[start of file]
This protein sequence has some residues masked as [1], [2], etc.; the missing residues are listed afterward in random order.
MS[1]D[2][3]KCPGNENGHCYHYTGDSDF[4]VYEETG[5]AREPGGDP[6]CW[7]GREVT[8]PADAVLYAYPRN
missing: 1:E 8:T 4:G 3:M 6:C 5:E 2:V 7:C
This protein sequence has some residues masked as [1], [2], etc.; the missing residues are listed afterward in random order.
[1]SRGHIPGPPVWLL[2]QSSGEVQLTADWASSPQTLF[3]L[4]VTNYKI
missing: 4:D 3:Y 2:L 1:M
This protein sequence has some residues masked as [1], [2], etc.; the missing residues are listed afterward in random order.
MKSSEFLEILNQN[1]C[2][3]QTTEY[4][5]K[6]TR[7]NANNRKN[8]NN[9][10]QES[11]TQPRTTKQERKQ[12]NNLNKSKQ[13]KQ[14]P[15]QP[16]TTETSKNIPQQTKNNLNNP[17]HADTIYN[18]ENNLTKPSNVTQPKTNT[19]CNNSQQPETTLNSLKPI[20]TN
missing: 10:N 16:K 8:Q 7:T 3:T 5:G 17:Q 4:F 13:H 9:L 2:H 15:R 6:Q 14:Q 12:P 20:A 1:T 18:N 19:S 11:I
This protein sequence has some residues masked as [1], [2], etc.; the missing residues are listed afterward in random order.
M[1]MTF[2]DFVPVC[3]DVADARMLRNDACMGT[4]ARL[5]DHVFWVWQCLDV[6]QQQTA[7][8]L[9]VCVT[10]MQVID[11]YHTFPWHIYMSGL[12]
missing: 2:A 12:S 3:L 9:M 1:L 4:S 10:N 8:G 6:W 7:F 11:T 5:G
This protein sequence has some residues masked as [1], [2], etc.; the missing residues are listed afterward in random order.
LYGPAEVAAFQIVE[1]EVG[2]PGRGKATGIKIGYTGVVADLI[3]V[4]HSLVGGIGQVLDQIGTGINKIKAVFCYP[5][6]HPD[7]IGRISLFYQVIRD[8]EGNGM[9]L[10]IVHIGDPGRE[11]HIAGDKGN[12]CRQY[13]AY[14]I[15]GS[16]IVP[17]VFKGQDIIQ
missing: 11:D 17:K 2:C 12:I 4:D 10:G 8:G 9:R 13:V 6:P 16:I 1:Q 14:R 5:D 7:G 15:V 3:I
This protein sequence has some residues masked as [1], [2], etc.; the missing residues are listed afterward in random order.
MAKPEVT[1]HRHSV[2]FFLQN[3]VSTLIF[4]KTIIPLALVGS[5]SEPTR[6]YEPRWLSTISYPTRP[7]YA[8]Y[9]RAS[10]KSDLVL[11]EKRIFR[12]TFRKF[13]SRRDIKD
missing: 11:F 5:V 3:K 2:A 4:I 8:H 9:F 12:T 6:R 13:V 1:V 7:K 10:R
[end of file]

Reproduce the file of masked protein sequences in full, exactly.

This protein sequence has some residues masked as [1], [2], etc.; the missing residues are listed afterward in random order.
MS[1]D[2][3]KCPGNENGHCYHYTGDSDF[4]VYEETG[5]AREPGGDP[6]CW[7]GREVT[8]PADAVLYAYPRN
missing: 1:E 8:T 4:G 3:M 6:C 5:E 2:V 7:C
This protein sequence has some residues masked as [1], [2], etc.; the missing residues are listed afterward in random order.
[1]SRGHIPGPPVWLL[2]QSSGEVQLTADWASSPQTLF[3]L[4]VTNYKI
missing: 4:D 3:Y 2:L 1:M
This protein sequence has some residues masked as [1], [2], etc.; the missing residues are listed afterward in random order.
MKSSEFLEILNQN[1]C[2][3]QTTEY[4][5]K[6]TR[7]NANNRKN[8]NN[9][10]QES[11]TQPRTTKQERKQ[12]NNLNKSKQ[13]KQ[14]P[15]QP[16]TTETSKNIPQQTKNNLNNP[17]HADTIYN[18]ENNLTKPSNVTQPKTNT[19]CNNSQQPETTLNSLKPI[20]TN
missing: 10:N 16:K 8:Q 7:T 3:T 5:G 17:Q 4:F 13:H 9:L 2:H 15:R 6:Q 14:Q 12:P 20:A 1:T 18:N 19:S 11:I
This protein sequence has some residues masked as [1], [2], etc.; the missing residues are listed afterward in random order.
M[1]MTF[2]DFVPVC[3]DVADARMLRNDACMGT[4]ARL[5]DHVFWVWQCLDV[6]QQQTA[7][8]L[9]VCVT[10]MQVID[11]YHTFPWHIYMSGL[12]
missing: 2:A 12:S 3:L 9:M 1:L 4:S 10:N 8:G 6:W 7:F 11:T 5:G
This protein sequence has some residues masked as [1], [2], etc.; the missing residues are listed afterward in random order.
LYGPAEVAAFQIVE[1]EVG[2]PGRGKATGIKIGYTGVVADLI[3]V[4]HSLVGGIGQVLDQIGTGINKIKAVFCYP[5][6]HPD[7]IGRISLFYQVIRD[8]EGNGM[9]L[10]IVHIGDPGRE[11]HIAGDKGN[12]CRQY[13]AY[14]I[15]GS[16]IVP[17]VFKGQDIIQ
missing: 11:D 17:K 2:C 12:I 4:D 10:G 8:G 9:R 13:V 6:P 16:I 1:Q 14:R 5:D 7:G 15:V 3:I
This protein sequence has some residues masked as [1], [2], etc.; the missing residues are listed afterward in random order.
MAKPEVT[1]HRHSV[2]FFLQN[3]VSTLIF[4]KTIIPLALVGS[5]SEPTR[6]YEPRWLSTISYPTRP[7]YA[8]Y[9]RAS[10]KSDLVL[11]EKRIFR[12]TFRKF[13]SRRDIKD
missing: 11:F 5:V 3:K 2:A 4:I 8:H 9:F 12:T 6:R 13:V 1:V 7:K 10:R